Of the grants to be awarded, 70 would expand terminal capacity, 76 contained an element that would increase terminal sustainability, 73 were slated to create greater access to travelers with disabilities and 47 would go to improving airport access to historically disadvantaged populations and rural airports.
In addition, two of the awarded grants would also be used to build and improve new air traffic control towers.
Some of the projects awarded last year included:
Pittsburgh International Airport (Pittsburgh): $20 million to construct a new 700,000-square-foot landside terminal adjacent to the existing airside terminal and includes an improved passenger security screening checkpoint and checked baggage inspection system, baggage handling equipment, U.S. Customs and Border Protection area, and associated public spaces and support functions to serve passengers and meet the operational needs of the airport;
Orlando International Airport (Orlando, Florida): $50 million to construct four gates capable of serving either four wide-body or eight narrow-body aircraft. The project also increases capacity, provides ADA-compliant facilities, achieves LEED (Leadership in Energy and Environmental Design) certification and provides for increased competition;
Bishop International Airport (Flint, Michigan): $3.5 million to replace the terminal roof, which has failed in many places, with energy-efficient materials, including improved insulation;
Chamberlain Municipal Airport (Chamberlain, South Dakota): $855,000 to construct a new general aviation terminal;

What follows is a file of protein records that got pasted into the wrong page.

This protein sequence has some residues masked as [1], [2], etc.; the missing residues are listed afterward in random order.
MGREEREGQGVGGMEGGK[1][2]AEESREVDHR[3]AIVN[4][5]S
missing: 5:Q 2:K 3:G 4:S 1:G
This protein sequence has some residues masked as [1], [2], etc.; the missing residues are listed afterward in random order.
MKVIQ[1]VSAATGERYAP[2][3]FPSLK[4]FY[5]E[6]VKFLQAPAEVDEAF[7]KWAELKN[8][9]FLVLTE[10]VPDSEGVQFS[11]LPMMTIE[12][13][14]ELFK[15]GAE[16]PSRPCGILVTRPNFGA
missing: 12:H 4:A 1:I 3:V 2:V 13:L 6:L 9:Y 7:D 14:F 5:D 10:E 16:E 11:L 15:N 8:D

Phoenix-Mesa Gateway Airport (Phoenix, Arizona): $14.4 million to expand and update existing temporary terminal space with a permanent five-gate ADA-compliant facility;
General Wayne A. Downing Peoria International Airport (Peoria, Illinois): $15 million to construct a new air traffic control tower that meets all current building codes, including ADA, and that will utilize modern, energy-efficient HVAC systems and lighting; and
Gainesville Regional Airport (Gainesville, Florida): $1.67 million to improve a multi-modal ground transport facility. This project consisted of multi-modal ground transport facility improvements, including lighted, accessible, covered walkways to the commercial airline terminal, a covered passenger waiting area, accessible restrooms, and queuing lanes for taxis and city busses arriving and departing the terminal.
A full list of the 2022 awarded projects and more information on the funding program can be viewed here.